Huntington Disease Facts

Huntington Disease Facts

Huntington's disease is a rare genetic disorder wherein the nerve cells in the brain tend to waste away. This is an inherited disease, according to National Institute of Neurological Disorders and Stroke. This basically means that for a child to get Huntington's disease, he/she must inherit the mutated gene. There is a fifty percent chance that a parent will pass on the Huntington disease gene to their offspring.  

 

Typically, the symptoms of Huntington's disease tend to manifest themselves when the person reaches middle age. However, there have been cases of children developing the case. It has been seen that the symptoms tend to progress faster in a younger person compared to a person who is middle aged or older. Some of the early symptoms of the disease include facing problems learning a new skill, suffering from depression and mood swings, having problems driving a car, and experiencing irritability. As the disease progresses, these symptoms tend to get worse and eventually the person will not be able to concentrate on anything, have problems speaking and will not be able to feed himself/herself.

Currently, there is no cure for Huntington's disease and just medications can be used to slow down the progress of the disease. There are also medications to treat the symptoms, but these can have side effects. Typically, if the person suffers from uncontrollable movements, the doctor will prescribe anti-seizure medication, while outbursts are controlled with the help of tranquilizers. These medications can include side effects, such as depression, fatigue, being highly excitable and restlessness. However, most of these side effects tend to reduce after some time. In case they do not, the doctor will prescribe some other medication.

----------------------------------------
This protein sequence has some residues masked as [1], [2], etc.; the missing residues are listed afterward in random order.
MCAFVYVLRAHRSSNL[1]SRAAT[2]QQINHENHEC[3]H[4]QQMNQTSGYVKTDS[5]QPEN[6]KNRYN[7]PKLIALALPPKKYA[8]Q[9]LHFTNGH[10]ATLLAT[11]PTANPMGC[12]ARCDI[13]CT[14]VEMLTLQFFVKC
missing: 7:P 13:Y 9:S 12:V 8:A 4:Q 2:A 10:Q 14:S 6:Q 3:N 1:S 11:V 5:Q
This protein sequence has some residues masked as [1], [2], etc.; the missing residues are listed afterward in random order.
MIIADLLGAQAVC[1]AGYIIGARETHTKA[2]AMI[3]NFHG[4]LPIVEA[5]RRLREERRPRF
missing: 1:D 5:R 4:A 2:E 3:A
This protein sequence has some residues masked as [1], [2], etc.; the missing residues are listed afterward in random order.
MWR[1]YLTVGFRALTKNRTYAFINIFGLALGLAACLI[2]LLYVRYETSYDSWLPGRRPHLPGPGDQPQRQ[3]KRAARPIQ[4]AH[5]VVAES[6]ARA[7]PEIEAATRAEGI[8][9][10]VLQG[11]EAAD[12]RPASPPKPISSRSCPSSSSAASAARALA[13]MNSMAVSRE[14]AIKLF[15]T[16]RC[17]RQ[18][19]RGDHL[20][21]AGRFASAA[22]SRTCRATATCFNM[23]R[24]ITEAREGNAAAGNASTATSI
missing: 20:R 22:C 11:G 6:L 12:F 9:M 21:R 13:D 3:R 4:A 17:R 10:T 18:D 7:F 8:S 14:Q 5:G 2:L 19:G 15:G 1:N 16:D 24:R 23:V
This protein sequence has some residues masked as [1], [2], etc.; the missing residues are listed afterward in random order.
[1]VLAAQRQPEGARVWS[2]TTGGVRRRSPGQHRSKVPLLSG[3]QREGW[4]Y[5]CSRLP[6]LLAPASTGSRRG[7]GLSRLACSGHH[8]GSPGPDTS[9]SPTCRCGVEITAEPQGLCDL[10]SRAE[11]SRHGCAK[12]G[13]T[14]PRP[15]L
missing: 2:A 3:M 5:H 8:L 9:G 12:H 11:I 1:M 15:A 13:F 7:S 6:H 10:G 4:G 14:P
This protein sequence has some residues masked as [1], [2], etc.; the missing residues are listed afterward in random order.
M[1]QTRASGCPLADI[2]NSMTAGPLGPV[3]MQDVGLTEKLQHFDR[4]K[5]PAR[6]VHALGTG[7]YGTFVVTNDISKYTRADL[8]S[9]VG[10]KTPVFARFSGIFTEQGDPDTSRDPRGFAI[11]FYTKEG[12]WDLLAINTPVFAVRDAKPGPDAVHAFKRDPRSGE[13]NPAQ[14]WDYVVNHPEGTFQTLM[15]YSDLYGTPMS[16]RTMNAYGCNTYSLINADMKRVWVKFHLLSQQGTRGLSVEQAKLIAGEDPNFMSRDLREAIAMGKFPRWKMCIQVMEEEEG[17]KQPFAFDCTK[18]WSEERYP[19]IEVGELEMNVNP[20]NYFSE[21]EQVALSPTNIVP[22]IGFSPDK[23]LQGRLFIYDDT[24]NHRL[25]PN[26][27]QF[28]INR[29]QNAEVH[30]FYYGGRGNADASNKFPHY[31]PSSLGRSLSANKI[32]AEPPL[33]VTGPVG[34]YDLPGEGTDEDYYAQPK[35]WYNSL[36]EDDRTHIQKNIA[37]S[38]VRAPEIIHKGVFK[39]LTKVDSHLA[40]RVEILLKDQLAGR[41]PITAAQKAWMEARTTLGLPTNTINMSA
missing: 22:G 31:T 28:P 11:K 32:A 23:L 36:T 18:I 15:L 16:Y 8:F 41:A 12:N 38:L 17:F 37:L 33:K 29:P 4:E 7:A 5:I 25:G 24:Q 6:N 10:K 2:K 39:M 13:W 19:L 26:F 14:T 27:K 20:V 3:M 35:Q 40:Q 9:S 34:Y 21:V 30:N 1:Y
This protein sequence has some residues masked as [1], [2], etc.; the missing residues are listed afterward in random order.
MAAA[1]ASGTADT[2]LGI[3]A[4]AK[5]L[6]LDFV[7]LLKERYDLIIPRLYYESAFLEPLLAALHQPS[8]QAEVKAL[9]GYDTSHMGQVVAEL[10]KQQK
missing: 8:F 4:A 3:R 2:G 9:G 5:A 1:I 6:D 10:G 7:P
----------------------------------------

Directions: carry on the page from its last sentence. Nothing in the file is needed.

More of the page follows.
If a person has been diagnosed with Huntington's disease, it is imperative that the person take steps to remain physically active. It has been observed that the disease progresses slowly in patients who are physically active compared to those who lead a sedentary and inactive life. Also, the person can do some physical therapy to help strengthen the body and prevent degeneration from progressing fast. It also allows a person to be independent and perform day-to-day tasks. Once the person begins to notice problems in speech, the doctor will recommend speech therapy.

Living with a disease like Huntington's is not easy, but with proper medical care, doing regular exercise, a person can lead a quality life and be independent as much as possible.

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Huntington Disease Facts